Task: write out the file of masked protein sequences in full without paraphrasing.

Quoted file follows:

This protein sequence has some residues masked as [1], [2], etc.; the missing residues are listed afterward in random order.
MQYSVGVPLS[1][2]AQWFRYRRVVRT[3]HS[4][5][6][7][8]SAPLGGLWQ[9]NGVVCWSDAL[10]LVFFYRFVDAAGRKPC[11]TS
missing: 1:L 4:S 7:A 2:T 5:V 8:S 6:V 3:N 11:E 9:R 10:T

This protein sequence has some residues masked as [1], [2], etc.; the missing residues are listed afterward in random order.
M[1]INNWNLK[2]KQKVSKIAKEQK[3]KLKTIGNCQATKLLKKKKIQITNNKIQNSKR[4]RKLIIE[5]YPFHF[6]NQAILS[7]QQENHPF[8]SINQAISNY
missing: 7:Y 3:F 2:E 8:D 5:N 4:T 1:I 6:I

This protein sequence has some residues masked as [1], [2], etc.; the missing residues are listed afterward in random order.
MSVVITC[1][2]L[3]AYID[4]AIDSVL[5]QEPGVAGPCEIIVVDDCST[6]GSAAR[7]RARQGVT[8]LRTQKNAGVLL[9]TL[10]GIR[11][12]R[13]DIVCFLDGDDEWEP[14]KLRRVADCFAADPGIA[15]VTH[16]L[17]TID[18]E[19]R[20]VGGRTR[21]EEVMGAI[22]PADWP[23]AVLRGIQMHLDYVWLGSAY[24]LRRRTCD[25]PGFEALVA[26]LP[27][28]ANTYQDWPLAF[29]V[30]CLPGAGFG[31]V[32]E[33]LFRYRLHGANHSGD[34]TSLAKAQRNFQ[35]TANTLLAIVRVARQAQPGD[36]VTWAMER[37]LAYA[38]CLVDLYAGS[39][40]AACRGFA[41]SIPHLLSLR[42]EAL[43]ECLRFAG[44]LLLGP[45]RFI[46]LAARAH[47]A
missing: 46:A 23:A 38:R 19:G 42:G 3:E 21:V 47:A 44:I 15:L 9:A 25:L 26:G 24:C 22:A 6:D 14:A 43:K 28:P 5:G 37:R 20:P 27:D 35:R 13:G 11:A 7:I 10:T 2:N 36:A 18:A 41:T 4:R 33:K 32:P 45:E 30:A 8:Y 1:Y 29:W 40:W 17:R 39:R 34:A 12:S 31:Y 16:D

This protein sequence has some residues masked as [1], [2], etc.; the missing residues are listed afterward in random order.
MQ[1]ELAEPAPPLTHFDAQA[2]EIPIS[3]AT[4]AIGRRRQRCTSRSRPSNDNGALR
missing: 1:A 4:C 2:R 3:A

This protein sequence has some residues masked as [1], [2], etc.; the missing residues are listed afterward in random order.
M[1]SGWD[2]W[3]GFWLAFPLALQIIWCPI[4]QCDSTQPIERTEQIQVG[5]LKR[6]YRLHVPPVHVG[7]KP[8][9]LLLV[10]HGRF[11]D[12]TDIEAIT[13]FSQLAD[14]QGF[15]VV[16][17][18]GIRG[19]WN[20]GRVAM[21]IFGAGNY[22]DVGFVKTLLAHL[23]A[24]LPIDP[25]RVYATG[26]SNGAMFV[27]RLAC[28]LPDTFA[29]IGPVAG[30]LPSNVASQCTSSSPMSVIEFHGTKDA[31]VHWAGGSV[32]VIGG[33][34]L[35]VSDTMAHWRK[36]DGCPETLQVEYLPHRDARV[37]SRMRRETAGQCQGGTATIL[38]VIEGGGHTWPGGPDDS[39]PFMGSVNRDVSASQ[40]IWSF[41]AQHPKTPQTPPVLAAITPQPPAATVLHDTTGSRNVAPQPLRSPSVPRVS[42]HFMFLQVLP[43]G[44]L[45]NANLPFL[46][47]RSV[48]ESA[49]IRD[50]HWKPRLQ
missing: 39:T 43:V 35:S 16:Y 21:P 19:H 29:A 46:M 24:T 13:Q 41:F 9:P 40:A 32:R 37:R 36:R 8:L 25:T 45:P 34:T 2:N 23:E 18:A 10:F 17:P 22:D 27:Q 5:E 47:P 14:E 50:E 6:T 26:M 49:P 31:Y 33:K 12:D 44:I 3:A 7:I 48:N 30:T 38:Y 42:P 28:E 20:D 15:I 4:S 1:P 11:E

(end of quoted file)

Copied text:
This protein sequence has some residues masked as [1], [2], etc.; the missing residues are listed afterward in random order.
MQYSVGVPLS[1][2]AQWFRYRRVVRT[3]HS[4][5][6][7][8]SAPLGGLWQ[9]NGVVCWSDAL[10]LVFFYRFVDAAGRKPC[11]TS
missing: 1:L 4:S 7:A 2:T 5:V 8:S 6:V 3:N 11:E 9:R 10:T

This protein sequence has some residues masked as [1], [2], etc.; the missing residues are listed afterward in random order.
M[1]INNWNLK[2]KQKVSKIAKEQK[3]KLKTIGNCQATKLLKKKKIQITNNKIQNSKR[4]RKLIIE[5]YPFHF[6]NQAILS[7]QQENHPF[8]SINQAISNY
missing: 7:Y 3:F 2:E 8:D 5:N 4:T 1:I 6:I

This protein sequence has some residues masked as [1], [2], etc.; the missing residues are listed afterward in random order.
MSVVITC[1][2]L[3]AYID[4]AIDSVL[5]QEPGVAGPCEIIVVDDCST[6]GSAAR[7]RARQGVT[8]LRTQKNAGVLL[9]TL[10]GIR[11][12]R[13]DIVCFLDGDDEWEP[14]KLRRVADCFAADPGIA[15]VTH[16]L[17]TID[18]E[19]R[20]VGGRTR[21]EEVMGAI[22]PADWP[23]AVLRGIQMHLDYVWLGSAY[24]LRRRTCD[25]PGFEALVA[26]LP[27][28]ANTYQDWPLAF[29]V[30]CLPGAGFG[31]V[32]E[33]LFRYRLHGANHSGD[34]TSLAKAQRNFQ[35]TANTLLAIVRVARQAQPGD[36]VTWAMER[37]LAYA[38]CLVDLYAGS[39][40]AACRGFA[41]SIPHLLSLR[42]EAL[43]ECLRFAG[44]LLLGP[45]RFI[46]LAARAH[47]A
missing: 46:A 23:A 38:R 19:G 42:G 3:E 21:V 47:A 44:I 15:L 9:A 25:L 26:G 24:C 22:A 6:D 14:A 43:K 28:P 5:G 37:R 20:P 27:D 35:R 13:G 11:A 7:I 10:T 2:N 36:A 18:A 41:T 4:R 33:K 32:P 45:E 30:A 8:Y 1:Y 29:W 40:W 17:R 39:R 34:A 12:S 31:Y 16:D

This protein sequence has some residues masked as [1], [2], etc.; the missing residues are listed afterward in random order.
MQ[1]ELAEPAPPLTHFDAQA[2]EIPIS[3]AT[4]AIGRRRQRCTSRSRPSNDNGALR
missing: 1:A 4:C 2:R 3:A

This protein sequence has some residues masked as [1], [2], etc.; the missing residues are listed afterward in random order.
M[1]SGWD[2]W[3]GFWLAFPLALQIIWCPI[4]QCDSTQPIERTEQIQVG[5]LKR[6]YRLHVPPVHVG[7]KP[8][9]LLLV[10]HGRF[11]D[12]TDIEAIT[13]FSQLAD[14]QGF[15]VV[16][17][18]GIRG[19]WN[20]GRVAM[21]IFGAGNY[22]DVGFVKTLLAHL[23]A[24]LPIDP[25]RVYATG[26]SNGAMFV[27]RLAC[28]LPDTFA[29]IGPVAG[30]LPSNVASQCTSSSPMSVIEFHGTKDA[31]VHWAGGSV[32]VIGG[33][34]L[35]VSDTMAHWRK[36]DGCPETLQVEYLPHRDARV[37]SRMRRETAGQCQGGTATIL[38]VIEGGGHTWPGGPDDS[39]PFMGSVNRDVSASQ[40]IWSF[41]AQHPKTPQTPPVLAAITPQPPAATVLHDTTGSRNVAPQPLRSPSVPRVS[42]HFMFLQVLP[43]G[44]L[45]NANLPFL[46][47]RSV[48]ESA[49]IRD[50]HWKPRLQ
missing: 39:T 43:V 35:S 16:Y 21:P 19:H 29:A 46:M 24:T 13:Q 41:F 9:P 40:A 32:R 37:R 36:R 8:L 25:T 45:P 34:T 2:N 23:E 18:A 10:F 17:P 22:D 27:Q 5:E 47:P 14:E 50:E 6:T 26:M 49:P 31:Y 33:K 12:D 44:I 3:A 7:I 48:N 30:T 38:Y 42:P 28:E 20:D 15:I 4:S 1:P 11:E